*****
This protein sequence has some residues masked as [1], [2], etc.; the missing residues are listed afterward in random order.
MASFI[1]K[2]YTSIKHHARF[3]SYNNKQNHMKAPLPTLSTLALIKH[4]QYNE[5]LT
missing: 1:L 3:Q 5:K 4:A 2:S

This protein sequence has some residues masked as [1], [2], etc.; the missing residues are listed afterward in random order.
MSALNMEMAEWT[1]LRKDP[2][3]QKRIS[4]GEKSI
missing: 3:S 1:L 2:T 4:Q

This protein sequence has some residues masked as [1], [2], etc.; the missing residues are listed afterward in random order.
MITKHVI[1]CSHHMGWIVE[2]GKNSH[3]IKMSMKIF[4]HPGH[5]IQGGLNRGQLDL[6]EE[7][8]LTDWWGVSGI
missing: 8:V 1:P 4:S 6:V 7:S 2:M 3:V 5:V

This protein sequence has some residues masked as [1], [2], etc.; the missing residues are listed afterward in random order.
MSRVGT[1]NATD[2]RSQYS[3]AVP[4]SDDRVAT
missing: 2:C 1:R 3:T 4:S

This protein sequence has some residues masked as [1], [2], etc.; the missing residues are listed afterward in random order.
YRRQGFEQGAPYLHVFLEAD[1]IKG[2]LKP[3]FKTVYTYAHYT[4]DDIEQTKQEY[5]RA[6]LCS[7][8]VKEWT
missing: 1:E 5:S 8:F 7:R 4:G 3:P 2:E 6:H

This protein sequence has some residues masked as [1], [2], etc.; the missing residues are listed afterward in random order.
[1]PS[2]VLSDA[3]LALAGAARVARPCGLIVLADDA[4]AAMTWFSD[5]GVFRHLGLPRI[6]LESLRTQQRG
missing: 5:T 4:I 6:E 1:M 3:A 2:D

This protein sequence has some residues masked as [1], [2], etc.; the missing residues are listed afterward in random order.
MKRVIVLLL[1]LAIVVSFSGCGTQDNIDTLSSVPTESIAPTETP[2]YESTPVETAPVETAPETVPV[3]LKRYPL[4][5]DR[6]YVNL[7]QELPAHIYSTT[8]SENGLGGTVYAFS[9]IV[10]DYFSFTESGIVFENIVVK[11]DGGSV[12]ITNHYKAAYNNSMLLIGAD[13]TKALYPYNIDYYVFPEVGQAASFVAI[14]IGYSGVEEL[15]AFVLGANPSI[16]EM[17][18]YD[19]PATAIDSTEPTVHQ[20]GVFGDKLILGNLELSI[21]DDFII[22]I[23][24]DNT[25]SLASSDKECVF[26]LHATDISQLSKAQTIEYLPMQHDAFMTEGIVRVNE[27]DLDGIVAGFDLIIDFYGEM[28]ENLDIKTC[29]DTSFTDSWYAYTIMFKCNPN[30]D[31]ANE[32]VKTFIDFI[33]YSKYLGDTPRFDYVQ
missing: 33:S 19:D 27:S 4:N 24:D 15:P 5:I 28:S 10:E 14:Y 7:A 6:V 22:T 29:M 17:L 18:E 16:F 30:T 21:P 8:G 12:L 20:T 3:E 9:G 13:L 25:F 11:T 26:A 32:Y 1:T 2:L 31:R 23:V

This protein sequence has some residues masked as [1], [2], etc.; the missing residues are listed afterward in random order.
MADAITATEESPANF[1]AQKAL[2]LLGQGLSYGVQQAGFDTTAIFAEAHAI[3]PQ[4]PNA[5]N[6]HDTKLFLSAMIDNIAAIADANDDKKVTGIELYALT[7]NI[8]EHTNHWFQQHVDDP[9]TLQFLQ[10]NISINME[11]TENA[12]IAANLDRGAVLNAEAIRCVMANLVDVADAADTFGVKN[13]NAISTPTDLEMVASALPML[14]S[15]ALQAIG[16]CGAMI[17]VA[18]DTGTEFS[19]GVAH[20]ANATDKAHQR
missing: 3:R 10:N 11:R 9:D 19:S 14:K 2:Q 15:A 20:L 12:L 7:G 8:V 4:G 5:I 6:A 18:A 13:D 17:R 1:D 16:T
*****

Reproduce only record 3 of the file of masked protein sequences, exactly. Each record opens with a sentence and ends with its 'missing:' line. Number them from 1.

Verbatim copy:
This protein sequence has some residues masked as [1], [2], etc.; the missing residues are listed afterward in random order.
MITKHVI[1]CSHHMGWIVE[2]GKNSH[3]IKMSMKIF[4]HPGH[5]IQGGLNRGQLDL[6]EE[7][8]LTDWWGVSGI
missing: 8:V 1:P 4:S 6:V 7:S 2:M 3:V 5:V